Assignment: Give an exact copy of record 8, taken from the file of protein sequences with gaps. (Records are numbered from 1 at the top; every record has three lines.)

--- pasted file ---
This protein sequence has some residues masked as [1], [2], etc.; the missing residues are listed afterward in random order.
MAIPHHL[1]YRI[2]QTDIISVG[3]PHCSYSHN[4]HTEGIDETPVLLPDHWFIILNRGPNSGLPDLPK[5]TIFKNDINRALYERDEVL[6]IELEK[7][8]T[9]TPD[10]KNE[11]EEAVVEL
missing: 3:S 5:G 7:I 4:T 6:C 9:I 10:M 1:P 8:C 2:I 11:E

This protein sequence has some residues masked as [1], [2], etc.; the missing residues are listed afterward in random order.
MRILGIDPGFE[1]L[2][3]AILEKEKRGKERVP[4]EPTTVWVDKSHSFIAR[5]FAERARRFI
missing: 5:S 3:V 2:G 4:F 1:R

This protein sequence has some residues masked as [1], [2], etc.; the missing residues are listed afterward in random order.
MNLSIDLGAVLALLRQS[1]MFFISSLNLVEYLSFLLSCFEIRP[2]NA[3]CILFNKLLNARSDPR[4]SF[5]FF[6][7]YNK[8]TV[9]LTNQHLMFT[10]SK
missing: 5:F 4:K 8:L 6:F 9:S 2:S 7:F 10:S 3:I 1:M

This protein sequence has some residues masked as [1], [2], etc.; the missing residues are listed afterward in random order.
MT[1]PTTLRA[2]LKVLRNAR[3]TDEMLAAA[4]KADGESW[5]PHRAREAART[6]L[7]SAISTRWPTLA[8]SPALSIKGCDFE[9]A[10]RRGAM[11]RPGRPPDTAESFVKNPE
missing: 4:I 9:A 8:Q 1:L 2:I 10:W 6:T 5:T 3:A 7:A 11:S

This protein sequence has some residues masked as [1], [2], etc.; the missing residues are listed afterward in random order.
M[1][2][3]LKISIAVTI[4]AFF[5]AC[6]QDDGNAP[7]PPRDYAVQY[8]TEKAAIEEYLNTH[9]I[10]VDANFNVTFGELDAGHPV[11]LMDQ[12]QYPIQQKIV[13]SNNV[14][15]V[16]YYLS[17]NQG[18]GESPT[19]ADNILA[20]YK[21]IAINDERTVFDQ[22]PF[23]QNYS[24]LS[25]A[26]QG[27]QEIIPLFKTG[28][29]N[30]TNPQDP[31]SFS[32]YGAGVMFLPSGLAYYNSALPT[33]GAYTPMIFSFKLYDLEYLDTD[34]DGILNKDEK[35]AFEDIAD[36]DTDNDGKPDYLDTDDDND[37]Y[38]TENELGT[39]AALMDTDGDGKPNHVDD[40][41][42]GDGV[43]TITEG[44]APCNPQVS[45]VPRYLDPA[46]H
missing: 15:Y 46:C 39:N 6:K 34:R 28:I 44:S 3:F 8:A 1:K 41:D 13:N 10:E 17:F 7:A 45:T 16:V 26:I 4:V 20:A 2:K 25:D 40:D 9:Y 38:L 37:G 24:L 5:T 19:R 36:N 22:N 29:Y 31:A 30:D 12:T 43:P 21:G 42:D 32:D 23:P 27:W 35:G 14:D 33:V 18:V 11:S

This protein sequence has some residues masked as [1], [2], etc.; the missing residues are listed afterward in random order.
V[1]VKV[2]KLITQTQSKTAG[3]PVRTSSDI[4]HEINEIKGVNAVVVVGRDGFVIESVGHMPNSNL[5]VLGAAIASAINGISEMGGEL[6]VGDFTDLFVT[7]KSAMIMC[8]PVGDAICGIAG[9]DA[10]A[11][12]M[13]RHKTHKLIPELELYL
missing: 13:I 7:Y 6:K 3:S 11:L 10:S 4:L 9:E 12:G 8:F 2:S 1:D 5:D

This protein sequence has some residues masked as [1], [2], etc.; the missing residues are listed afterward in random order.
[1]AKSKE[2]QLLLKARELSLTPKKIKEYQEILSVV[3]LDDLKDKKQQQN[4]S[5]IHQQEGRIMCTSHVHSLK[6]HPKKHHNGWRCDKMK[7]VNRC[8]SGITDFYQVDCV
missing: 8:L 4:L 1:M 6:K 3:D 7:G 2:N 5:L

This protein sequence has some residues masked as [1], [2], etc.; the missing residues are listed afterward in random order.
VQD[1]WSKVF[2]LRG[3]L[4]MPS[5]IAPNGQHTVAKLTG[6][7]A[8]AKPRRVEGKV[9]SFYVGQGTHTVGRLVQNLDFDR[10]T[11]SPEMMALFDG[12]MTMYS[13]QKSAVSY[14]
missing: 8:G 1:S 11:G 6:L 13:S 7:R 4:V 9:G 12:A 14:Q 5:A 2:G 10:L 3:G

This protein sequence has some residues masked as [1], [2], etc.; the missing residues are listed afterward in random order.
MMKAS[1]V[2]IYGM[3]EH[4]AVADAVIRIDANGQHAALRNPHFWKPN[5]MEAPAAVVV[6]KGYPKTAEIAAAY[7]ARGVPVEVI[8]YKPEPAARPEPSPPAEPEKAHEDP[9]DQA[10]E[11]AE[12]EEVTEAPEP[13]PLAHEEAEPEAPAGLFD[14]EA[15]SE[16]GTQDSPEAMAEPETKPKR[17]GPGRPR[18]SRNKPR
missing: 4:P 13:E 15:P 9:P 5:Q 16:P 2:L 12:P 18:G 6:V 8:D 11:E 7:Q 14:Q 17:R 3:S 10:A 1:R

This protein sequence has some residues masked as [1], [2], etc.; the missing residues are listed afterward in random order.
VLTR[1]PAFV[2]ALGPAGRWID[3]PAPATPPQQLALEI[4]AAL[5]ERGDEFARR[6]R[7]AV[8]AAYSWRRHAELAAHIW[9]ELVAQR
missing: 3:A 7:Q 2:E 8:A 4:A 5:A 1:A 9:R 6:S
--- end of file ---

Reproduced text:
This protein sequence has some residues masked as [1], [2], etc.; the missing residues are listed afterward in random order.
VQD[1]WSKVF[2]LRG[3]L[4]MPS[5]IAPNGQHTVAKLTG[6][7]A[8]AKPRRVEGKV[9]SFYVGQGTHTVGRLVQNLDFDR[10]T[11]SPEMMALFDG[12]MTMYS[13]QKSAVSY[14]
missing: 8:G 1:S 11:G 6:L 13:S 7:R 4:V 9:G 12:A 14:Q 5:A 2:G 10:L 3:G